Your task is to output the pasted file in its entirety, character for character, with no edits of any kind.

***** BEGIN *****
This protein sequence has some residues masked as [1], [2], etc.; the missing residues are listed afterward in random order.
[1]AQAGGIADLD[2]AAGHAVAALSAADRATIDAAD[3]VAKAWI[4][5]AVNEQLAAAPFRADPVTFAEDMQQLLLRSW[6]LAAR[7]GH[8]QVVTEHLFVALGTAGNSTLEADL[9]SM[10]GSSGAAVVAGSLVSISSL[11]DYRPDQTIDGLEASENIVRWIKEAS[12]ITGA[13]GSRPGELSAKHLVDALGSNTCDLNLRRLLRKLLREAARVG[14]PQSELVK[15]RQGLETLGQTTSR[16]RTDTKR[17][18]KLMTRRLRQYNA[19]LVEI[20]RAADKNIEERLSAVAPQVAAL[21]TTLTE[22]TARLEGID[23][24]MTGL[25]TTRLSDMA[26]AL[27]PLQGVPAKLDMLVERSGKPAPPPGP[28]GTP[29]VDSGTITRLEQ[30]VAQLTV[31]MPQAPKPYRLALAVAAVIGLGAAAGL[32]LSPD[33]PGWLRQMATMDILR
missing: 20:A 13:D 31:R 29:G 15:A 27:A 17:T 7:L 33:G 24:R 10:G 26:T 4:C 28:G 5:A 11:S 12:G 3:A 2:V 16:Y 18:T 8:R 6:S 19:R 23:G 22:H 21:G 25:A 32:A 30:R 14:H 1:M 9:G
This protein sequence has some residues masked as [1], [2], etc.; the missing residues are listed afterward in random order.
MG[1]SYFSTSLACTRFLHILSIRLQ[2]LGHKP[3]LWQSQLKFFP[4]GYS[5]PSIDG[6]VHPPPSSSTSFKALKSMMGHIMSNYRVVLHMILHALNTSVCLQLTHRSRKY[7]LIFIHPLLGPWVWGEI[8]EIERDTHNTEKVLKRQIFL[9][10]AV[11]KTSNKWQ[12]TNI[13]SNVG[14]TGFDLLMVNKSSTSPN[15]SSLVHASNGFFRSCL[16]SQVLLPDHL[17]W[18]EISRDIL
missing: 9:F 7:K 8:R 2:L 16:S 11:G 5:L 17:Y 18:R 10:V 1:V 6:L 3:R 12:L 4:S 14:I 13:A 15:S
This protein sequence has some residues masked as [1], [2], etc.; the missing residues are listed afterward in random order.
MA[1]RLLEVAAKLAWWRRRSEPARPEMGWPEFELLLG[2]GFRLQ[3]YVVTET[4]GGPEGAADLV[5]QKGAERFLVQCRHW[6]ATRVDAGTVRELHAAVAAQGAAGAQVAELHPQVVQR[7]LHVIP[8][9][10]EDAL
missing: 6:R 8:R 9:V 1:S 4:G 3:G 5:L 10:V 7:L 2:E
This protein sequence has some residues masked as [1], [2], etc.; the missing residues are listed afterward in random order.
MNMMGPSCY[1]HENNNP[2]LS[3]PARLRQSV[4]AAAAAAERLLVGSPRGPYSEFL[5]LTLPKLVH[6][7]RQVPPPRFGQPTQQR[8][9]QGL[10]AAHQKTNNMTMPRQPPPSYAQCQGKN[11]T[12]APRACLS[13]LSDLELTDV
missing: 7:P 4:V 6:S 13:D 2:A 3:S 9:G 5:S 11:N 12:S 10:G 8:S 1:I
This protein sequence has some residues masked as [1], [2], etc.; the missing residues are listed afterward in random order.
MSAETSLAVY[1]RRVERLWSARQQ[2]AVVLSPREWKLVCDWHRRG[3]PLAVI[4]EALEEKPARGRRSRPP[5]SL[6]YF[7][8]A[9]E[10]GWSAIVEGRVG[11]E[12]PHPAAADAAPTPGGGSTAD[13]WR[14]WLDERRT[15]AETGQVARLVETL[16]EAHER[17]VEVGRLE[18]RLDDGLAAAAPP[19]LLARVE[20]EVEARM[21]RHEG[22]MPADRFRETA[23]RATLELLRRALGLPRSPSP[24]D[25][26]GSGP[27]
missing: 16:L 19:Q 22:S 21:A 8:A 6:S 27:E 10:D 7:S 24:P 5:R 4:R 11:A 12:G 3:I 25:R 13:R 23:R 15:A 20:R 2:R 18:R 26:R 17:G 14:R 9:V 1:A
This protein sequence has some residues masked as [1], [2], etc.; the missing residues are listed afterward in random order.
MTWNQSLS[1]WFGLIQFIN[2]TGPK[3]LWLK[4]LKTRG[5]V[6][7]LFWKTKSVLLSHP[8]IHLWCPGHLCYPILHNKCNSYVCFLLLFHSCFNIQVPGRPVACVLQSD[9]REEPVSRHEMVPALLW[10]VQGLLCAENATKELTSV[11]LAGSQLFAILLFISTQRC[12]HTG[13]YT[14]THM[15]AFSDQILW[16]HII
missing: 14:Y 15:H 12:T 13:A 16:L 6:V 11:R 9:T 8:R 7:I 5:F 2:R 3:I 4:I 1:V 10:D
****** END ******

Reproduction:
This protein sequence has some residues masked as [1], [2], etc.; the missing residues are listed afterward in random order.
[1]AQAGGIADLD[2]AAGHAVAALSAADRATIDAAD[3]VAKAWI[4][5]AVNEQLAAAPFRADPVTFAEDMQQLLLRSW[6]LAAR[7]GH[8]QVVTEHLFVALGTAGNSTLEADL[9]SM[10]GSSGAAVVAGSLVSISSL[11]DYRPDQTIDGLEASENIVRWIKEAS[12]ITGA[13]GSRPGELSAKHLVDALGSNTCDLNLRRLLRKLLREAARVG[14]PQSELVK[15]RQGLETLGQTTSR[16]RTDTKR[17][18]KLMTRRLRQYNA[19]LVEI[20]RAADKNIEERLSAVAPQVAAL[21]TTLTE[22]TARLEGID[23][24]MTGL[25]TTRLSDMA[26]AL[27]PLQGVPAKLDMLVERSGKPAPPPGP[28]GTP[29]VDSGTITRLEQ[30]VAQLTV[31]MPQAPKPYRLALAVAAVIGLGAAAGL[32]LSPD[33]PGWLRQMATMDILR
missing: 20:A 13:D 31:R 29:G 15:A 27:A 17:T 7:L 33:G 24:R 10:G 26:T 4:C 28:G 5:A 11:S 12:G 3:A 2:V 16:Y 18:T 8:R 6:S 19:R 23:G 22:H 21:G 25:A 32:A 30:R 14:H 1:M 9:G
This protein sequence has some residues masked as [1], [2], etc.; the missing residues are listed afterward in random order.
MG[1]SYFSTSLACTRFLHILSIRLQ[2]LGHKP[3]LWQSQLKFFP[4]GYS[5]PSIDG[6]VHPPPSSSTSFKALKSMMGHIMSNYRVVLHMILHALNTSVCLQLTHRSRKY[7]LIFIHPLLGPWVWGEI[8]EIERDTHNTEKVLKRQIFL[9][10]AV[11]KTSNKWQ[12]TNI[13]SNVG[14]TGFDLLMVNKSSTSPN[15]SSLVHASNGFFRSCL[16]SQVLLPDHL[17]W[18]EISRDIL
missing: 9:F 7:K 8:R 2:L 16:S 11:G 5:L 17:Y 18:R 10:V 1:V 6:L 3:R 12:L 4:S 14:I 13:A 15:S
This protein sequence has some residues masked as [1], [2], etc.; the missing residues are listed afterward in random order.
MA[1]RLLEVAAKLAWWRRRSEPARPEMGWPEFELLLG[2]GFRLQ[3]YVVTET[4]GGPEGAADLV[5]QKGAERFLVQCRHW[6]ATRVDAGTVRELHAAVAAQGAAGAQVAELHPQVVQR[7]LHVIP[8][9][10]EDAL
missing: 6:R 8:R 9:V 1:S 4:G 3:G 5:L 10:V 7:L 2:E
This protein sequence has some residues masked as [1], [2], etc.; the missing residues are listed afterward in random order.
MNMMGPSCY[1]HENNNP[2]LS[3]PARLRQSV[4]AAAAAAERLLVGSPRGPYSEFL[5]LTLPKLVH[6][7]RQVPPPRFGQPTQQR[8][9]QGL[10]AAHQKTNNMTMPRQPPPSYAQCQGKN[11]T[12]APRACLS[13]LSDLELTDV
missing: 7:P 4:V 6:S 13:D 2:A 3:S 9:G 5:S 11:N 12:S 10:G 8:S 1:I
This protein sequence has some residues masked as [1], [2], etc.; the missing residues are listed afterward in random order.
MSAETSLAVY[1]RRVERLWSARQQ[2]AVVLSPREWKLVCDWHRRG[3]PLAVI[4]EALEEKPARGRRSRPP[5]SL[6]YF[7][8]A[9]E[10]GWSAIVEGRVG[11]E[12]PHPAAADAAPTPGGGSTAD[13]WR[14]WLDERRT[15]AETGQVARLVETL[16]EAHER[17]VEVGRLE[18]RLDDGLAAAAPP[19]LLARVE[20]EVEARM[21]RHEG[22]MPADRFRETA[23]RATLELLRRALGLPRSPSP[24]D[25][26]GSGP[27]
missing: 16:L 19:Q 22:S 21:A 8:A 6:S 27:E 10:D 7:S 24:P 5:R 4:R 11:A 12:G 3:I 25:R 13:R 23:R 15:A 20:R 2:R 18:R 26:R 17:G 14:R 9:V 1:A
This protein sequence has some residues masked as [1], [2], etc.; the missing residues are listed afterward in random order.
MTWNQSLS[1]WFGLIQFIN[2]TGPK[3]LWLK[4]LKTRG[5]V[6][7]LFWKTKSVLLSHP[8]IHLWCPGHLCYPILHNKCNSYVCFLLLFHSCFNIQVPGRPVACVLQSD[9]REEPVSRHEMVPALLW[10]VQGLLCAENATKELTSV[11]LAGSQLFAILLFISTQRC[12]HTG[13]YT[14]THM[15]AFSDQILW[16]HII
missing: 14:Y 15:H 12:T 13:A 16:L 6:V 11:R 9:T 8:R 7:I 5:F 2:R 3:I 4:I 1:V 10:D